guitar & gear: ’67 Stratocaster, Vox AC 50, BSM treble booster, Gerd Schulte Phaser

Ismael (2)


Another guitar painted by Ismael Kamara.

And at its side (to the right above) you see the “Shadow of John” watching over us.

The music is a longer piece, showing the qualities of the Vox AC 50 and a special mood I was in on April 29th…

guitar & gear: Gibson Les Paul Special, Vox AC 50, BSM treble booster, Tube Reverb

profundity & fathoming out

profundity [audio:profundity.mp3]

fathoming out [audio:fathoming.mp3]

These two forming a twin entity, you are being invited to enter a door or an entrance to see what’s behind. Thereafter feel the deepness, or measure the unmeasurable like I did by bending my guitar strings more than I ever did before…

guitar & gear: Epiphone Les Paul with Haeussel pickups, Vox AC 50, BSM treble booster, Tube Reverb

blog party!


Hi, everybody,

Welcome to my new home!
Here’s a new/old tune most of you will already know. A real hippie head-banger. Who can tell the name, the band, etc? I re-recorded it just for our mutual fun in four layers of first takes (you know, musicians are always proud of getting things done in first takes – in order to be first to the champagne or the buffet).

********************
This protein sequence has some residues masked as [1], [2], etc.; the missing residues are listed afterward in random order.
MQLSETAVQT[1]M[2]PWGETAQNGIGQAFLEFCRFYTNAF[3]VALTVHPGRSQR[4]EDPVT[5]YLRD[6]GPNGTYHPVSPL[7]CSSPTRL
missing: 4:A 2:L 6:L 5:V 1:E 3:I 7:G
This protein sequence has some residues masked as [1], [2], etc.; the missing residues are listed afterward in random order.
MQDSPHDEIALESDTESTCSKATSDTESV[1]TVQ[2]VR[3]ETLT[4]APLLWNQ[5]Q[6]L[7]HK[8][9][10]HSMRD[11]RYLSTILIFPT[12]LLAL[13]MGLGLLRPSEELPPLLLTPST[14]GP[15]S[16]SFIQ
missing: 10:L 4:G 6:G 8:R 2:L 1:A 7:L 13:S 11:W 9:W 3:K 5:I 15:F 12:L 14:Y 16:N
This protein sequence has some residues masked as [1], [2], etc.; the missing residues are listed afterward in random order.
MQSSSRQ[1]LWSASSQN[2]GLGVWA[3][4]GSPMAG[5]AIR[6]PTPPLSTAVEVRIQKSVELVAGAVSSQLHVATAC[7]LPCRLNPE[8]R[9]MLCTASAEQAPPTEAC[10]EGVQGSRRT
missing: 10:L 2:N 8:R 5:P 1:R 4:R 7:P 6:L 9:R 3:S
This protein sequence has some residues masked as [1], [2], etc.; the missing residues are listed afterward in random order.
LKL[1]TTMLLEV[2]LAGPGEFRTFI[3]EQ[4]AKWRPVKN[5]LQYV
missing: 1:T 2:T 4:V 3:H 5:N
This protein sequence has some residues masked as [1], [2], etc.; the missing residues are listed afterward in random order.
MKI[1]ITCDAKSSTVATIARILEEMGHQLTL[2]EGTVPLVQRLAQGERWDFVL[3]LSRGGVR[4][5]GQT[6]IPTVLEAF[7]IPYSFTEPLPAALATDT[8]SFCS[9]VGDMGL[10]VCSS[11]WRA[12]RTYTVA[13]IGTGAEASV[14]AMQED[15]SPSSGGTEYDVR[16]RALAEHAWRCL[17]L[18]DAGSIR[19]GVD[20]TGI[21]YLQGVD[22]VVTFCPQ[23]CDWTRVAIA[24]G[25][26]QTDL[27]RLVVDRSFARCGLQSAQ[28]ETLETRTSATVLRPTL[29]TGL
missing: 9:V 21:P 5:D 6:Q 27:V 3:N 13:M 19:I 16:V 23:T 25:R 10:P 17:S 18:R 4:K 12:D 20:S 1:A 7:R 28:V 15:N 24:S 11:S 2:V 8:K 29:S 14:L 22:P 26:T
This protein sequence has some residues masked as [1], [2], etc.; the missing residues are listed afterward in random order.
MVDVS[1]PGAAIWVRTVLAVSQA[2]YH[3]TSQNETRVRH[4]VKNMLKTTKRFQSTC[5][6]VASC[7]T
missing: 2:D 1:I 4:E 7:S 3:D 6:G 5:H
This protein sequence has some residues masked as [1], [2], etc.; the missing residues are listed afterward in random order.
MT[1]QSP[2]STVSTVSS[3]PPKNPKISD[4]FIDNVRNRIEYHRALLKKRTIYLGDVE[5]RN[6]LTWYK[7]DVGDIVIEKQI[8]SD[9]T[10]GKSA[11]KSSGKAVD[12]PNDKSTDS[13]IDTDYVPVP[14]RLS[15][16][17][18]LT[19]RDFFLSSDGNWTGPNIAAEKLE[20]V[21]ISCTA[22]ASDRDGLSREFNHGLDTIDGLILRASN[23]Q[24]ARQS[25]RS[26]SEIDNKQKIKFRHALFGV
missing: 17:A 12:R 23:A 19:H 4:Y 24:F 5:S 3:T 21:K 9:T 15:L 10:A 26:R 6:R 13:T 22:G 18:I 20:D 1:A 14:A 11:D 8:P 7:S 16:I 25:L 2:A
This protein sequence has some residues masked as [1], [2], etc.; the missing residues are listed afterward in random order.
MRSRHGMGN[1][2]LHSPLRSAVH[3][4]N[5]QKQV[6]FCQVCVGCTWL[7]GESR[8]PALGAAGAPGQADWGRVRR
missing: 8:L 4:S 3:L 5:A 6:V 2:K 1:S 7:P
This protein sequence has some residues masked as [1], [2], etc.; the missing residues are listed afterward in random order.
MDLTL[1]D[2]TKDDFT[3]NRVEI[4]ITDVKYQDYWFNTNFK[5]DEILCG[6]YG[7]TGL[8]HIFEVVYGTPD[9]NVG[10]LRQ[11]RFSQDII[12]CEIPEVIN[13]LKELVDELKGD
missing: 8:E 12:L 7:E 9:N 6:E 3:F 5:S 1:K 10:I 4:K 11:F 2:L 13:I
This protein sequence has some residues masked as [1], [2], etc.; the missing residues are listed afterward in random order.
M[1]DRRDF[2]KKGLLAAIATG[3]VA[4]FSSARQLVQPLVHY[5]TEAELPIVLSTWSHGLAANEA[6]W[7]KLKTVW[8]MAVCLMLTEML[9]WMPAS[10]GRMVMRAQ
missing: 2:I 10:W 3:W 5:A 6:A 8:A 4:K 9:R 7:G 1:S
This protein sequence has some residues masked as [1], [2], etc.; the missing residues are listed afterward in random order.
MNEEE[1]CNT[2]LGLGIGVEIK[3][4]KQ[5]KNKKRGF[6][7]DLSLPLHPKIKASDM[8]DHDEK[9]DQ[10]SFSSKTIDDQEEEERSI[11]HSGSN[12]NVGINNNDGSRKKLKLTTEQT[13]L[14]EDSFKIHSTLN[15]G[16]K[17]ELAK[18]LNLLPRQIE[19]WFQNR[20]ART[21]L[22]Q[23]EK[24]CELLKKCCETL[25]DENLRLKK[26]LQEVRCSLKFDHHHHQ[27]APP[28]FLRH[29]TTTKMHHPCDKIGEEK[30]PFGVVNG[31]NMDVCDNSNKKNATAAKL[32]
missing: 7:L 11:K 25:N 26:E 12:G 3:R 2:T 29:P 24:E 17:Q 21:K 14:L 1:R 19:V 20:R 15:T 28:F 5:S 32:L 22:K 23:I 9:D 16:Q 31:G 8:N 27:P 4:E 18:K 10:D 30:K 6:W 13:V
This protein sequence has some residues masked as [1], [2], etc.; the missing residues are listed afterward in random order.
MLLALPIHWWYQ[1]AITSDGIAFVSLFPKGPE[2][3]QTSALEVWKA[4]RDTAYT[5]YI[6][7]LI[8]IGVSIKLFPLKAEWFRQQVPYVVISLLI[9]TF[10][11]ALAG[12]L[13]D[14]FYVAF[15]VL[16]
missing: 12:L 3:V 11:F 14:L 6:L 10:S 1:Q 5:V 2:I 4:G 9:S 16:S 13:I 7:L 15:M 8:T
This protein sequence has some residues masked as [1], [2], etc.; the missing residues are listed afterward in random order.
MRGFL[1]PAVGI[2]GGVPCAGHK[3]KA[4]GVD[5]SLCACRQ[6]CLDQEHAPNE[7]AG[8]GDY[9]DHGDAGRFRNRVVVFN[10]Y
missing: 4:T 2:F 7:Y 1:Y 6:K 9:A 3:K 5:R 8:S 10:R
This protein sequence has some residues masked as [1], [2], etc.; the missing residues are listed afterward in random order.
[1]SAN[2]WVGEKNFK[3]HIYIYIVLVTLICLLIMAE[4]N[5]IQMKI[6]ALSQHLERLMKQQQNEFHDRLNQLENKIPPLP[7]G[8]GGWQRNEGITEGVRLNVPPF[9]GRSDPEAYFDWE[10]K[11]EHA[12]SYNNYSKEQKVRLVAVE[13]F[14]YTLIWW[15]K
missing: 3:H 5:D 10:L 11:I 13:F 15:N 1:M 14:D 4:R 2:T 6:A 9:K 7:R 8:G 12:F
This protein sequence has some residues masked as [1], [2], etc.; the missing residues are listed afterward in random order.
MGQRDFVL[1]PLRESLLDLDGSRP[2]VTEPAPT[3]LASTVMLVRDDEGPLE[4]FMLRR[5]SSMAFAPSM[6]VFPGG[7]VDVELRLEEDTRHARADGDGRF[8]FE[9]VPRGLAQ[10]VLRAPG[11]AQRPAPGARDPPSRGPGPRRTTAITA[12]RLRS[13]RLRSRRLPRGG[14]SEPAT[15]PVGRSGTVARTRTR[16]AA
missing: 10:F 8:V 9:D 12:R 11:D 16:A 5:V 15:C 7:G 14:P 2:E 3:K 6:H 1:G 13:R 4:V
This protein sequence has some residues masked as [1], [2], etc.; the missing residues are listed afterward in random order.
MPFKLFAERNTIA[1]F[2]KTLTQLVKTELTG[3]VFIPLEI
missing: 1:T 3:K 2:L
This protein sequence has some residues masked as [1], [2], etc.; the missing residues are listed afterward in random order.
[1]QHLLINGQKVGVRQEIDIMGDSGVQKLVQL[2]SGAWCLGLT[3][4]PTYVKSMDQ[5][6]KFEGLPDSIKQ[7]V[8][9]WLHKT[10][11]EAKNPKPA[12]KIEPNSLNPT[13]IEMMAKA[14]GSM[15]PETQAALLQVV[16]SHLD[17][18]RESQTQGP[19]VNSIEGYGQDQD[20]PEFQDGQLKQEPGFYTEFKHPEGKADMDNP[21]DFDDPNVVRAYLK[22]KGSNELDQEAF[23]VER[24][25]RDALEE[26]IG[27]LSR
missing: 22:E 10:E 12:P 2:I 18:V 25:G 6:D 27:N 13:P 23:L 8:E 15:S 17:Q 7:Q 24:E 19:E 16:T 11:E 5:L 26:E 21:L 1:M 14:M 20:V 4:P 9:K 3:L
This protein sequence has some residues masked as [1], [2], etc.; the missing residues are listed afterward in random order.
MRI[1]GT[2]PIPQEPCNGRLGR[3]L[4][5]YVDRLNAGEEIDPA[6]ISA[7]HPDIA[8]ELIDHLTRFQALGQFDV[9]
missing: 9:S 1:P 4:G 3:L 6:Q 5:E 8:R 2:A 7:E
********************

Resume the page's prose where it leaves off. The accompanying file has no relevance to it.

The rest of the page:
To further enhance the sixties’ feeling that is a constitutional matter of this blog, I’d like to share some exciting links I only found today. I was astonished to see that all the stuff I had discovered in my intense sixties-research is there in video! For most people watching facilitates the appreciation of the music.

So, please listen to some inhabitants of my Psychedelic Pantheon:

The Blues Magoos

The Blues Magoos again

The Electric Prunes

The Seeds


If you want to know my favorite out of these, it’s The Electric Prunes. There is an amazing (but kitschy) new artwork video attached to the music, which back then has been recorded without any visuals. Hope you enjoy it!